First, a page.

Minnesota's Broad Publicity Rights Law, The PRINCE Act, So Broad That It May Violate Itself

from the subtle,-guys,-subtle dept

We've written many posts on the area of so-called "publicity rights" laws. These are state laws that try to create a newish form of intellectual property around someone's "likeness" or other identifying features. A few years ago, Eriq Gardner wrote the definitive piece detailing the rise of publicity rights as a new way to try to lock down "protections" for things that don't really need to be protected. The initial intent behind many of these laws was to avoid a situation where there was a false endorsement -- basically to stop someone from putting an image or likeness of a famous person in an ad to imply support. But the law has (not surprisingly) expanded over time, and there have been many, many crazy battles over publicity rights -- including ones concerning Marilyn Monroe, Manuel Noriega, Katherine Heigl, Lindsay Lohan, Lindsay Lohan and Lindsay Lohan.

Since there's no federal law over this, it's all based on a bunch of state laws, which vary quite a bit from state to state. For example, a big part of the publicity rights case concerning Marilyn Monroe was over whether NY or California publicity rights laws applied to her estate. In California, the publicity rights continue after death. In NY, they do not. For tax reasons, after Monroe died, her estate convinced California tax authorities that Monroe was a NY resident at the time of her death. That saved them on some taxes, but it created a problem for them when they realized it meant that they couldn't use publicity rights laws in NY. So they suddenly started claiming publicity rights in California anyway, until a court rejected that plan.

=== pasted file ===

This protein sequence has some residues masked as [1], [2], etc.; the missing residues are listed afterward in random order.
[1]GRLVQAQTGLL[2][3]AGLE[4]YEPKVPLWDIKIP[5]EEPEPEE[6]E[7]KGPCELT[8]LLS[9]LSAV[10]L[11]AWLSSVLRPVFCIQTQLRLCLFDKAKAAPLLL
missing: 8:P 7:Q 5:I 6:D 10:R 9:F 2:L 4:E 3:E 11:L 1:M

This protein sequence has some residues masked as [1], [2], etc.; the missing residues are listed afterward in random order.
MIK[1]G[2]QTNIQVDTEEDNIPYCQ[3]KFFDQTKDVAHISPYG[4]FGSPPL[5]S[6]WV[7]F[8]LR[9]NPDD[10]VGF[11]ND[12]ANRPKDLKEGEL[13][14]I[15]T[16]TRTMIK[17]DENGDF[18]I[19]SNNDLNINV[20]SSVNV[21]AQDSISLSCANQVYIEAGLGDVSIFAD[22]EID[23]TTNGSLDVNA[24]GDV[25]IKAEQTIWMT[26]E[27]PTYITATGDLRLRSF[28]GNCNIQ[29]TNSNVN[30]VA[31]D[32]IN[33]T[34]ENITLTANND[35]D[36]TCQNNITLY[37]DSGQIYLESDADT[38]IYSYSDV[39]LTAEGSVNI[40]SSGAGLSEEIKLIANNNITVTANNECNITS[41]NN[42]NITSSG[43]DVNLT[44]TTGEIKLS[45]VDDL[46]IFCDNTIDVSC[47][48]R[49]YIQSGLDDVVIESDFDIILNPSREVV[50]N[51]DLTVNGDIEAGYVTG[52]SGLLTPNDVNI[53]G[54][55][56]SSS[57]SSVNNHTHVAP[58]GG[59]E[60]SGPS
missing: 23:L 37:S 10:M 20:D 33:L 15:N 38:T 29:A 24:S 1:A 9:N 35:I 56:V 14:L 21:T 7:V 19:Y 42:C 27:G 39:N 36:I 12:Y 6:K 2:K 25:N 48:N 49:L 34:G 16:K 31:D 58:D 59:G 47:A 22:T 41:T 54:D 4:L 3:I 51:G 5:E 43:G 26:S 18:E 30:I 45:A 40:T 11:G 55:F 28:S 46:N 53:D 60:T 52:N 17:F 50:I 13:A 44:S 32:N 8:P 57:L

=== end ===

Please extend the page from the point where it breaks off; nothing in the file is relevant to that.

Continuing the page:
That brings us to Prince. The artist who both embraced and struggled with the internet throughout his lifetime, was always focused on one thing in particular: control. While some of his actions seemed contradictory (embracing the internet at one moment and slamming it the next), when viewed through the lens of "he wanted ultimate control," the actions fit a pretty clear reasoning. But, it turns out that Minnesota, where Prince famously lived, there is no post-mortem publicity rights.

No worries, thought some Minnesota legislators, apparently, let's just rush through as quickly as possible a brand new law to create massive and widespread publicity rights for the deceased. Hell, they thought, why not call it the PRINCE Act (Personal Rights in Names Can Endure Act -- because, nothing matters any more).

Of course, like basically any law that is rushed through in response to an event, like someone's death, it appears that the people rushing it through haven't spent any time thinking about the actual impact of what they're proposing. Instead, it appears that Rep. Joe Hoppe wanted to get his name in the headlines as "helping" the Prince estate to stop the "exploitation" of Prince. Except this law is insanely broad and will be abused to stifle expression. The bill first declares:
An individual has a property right in the use of that individual's name, voice, signature, photograph, and likeness in any medium in any manner.
That's pretty damn broad. To be fair, there are a few limitations included in the bill. It does allow for fair use, but that's limited to use that's "news, public affairs or sports broadcast." No idea why a sports broadcast is exempted here, but okay. The law also can be read to only apply to commercial use, since it applies to use "on or in products, merchandise or goods" or "for purposes of advertising or selling..." or for fund raising. And there is a limitation that just using the "name, voice, signature or photograph" "in a commercial medium does not constitute a use for purposes of advertising or soliciting solely because the material containing the use is commercially sponsored or contains paid advertising." So you could argue that you won't get hit for just posting a photo on social media or something, even if there are ads on the page.